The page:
usually two story with functional shops on the ground floor and
separate residential spaces upstairs, were built around the old city
center. These shop-houses drew inspiration from Straits Chinese and
in Some of these shop-houses have made way for new developments but
there are still many standing today around Medan Pasar (Old Market
Square), Chinatown, Jalan Tuanku Abdul Rahman, Jalan Doraisamy, Bukit
Bintang and Tengkat Tong Shin areas.St. John’s InstitutionBukit Nanas
is famous of its imposing white and red brick building with emphasis on
Grecian-Spanish style of architecture. The Telecom Museum, which was
built in 1928 also sports the influence.
Boy's branch of
St John's Institution
on Bukit Nanas.
Shop houses in
Facade of the
Eng Choon Assembly
Hall built in 1930
on Jalan Ampang.
Kuala Lumpur today
has many iconic modern
buildings which drew inspiration from every day traditional Malay
items. The buildings were constructed in the 1980s and 1990s. An
example of this style of architecture is the LUTH (Pilgrims Fund Board)
building which is derived from the form of a Malay drum, Telekom Tower
which resembles a slanted cut of a bamboo trunk and Maybank Tower, whose design was inspired by
the sheath of the keris, the
traditional Malay dagger. The buildings were designed by the same
architect, Hijjas Kasturi. Istana Budaya is another example of this
type of architecture, in which the building is designed based on a
Minangkabau head dress. The National Library which is situated besides
Istana Budaya also is inspired by the Malay Head Dress.
The National Library
With Islam being the
official religion of Malaysia
since independence, there are may Islamic architecture featured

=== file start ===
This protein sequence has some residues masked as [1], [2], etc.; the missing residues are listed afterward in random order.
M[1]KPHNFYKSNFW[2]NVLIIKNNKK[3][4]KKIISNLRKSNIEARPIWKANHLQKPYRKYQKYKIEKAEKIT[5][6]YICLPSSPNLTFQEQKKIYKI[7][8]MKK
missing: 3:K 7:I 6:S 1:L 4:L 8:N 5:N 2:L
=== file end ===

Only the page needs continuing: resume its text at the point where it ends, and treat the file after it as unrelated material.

buildings that resides in Kuala Lumpur. Buildings like the Dayabumi
Complex, and Islamic Center have Islamic geometric motifs on their
structure, signifying Islamic restriction on drawing nature. Some
buildings such as the Islamic Arts Museum Malaysia and National
Planetarium have been built to masquerade itself as a place of worship,
complete with dome and minaret, when in fact is a place of science and
knowledge. Naturally, Islamic motif are evident in religious structure
such as Masjid Wilayah and Masjid Negara. Religious places will have
more Arabic calligraphy drawn on the
columns and other places on the structure.
Kuala Lumpur Tower
A mosque near
KL Monorail's Hang Tuah station
Kuala Lumpur’s central
business district today has
shifted around the Kuala Lumpur City Center (KLCC) where many new and
tall buildings with Late Modernism and Postmodern architecture fill the
skyline. The 452 meter Petronas Twin Towers,
designed by César Pelli, when seen from above, resembles the Islamic
geometric motifs. While looking from street level, the all-glass shell
of the building gives a post-modern take on the more traditional motif.
The Kuala Lumpur Convention Centre, next door to the towers follows the
same theme. The convention center will have the shape of an eagle if
viewed from above, while the all-glass shell of the building gives a
more post-modern look.
Towers, night view
As a developing city
and a part of a developing
nation, there are many construction projects that are currently being
built that will change the city's skyline in the near future. Some of
the construction project are The Pavilion , The Gardens ,
Four Seasons Center 
and Lot C of KLCC.
A lot of the new development has come at the cost of old existing
structures. The destruction of the heritage has created controversy,
such as the recent destruction of the colonial-era mansion Bok House on
Jalan Ampang in 2006 to make way for a 60-story office tower
A panoramic view of
Kuala Lumpur from Cheras
A perspective of
Kuala Lumpur from Setapak showing the skyscrapers that dominate the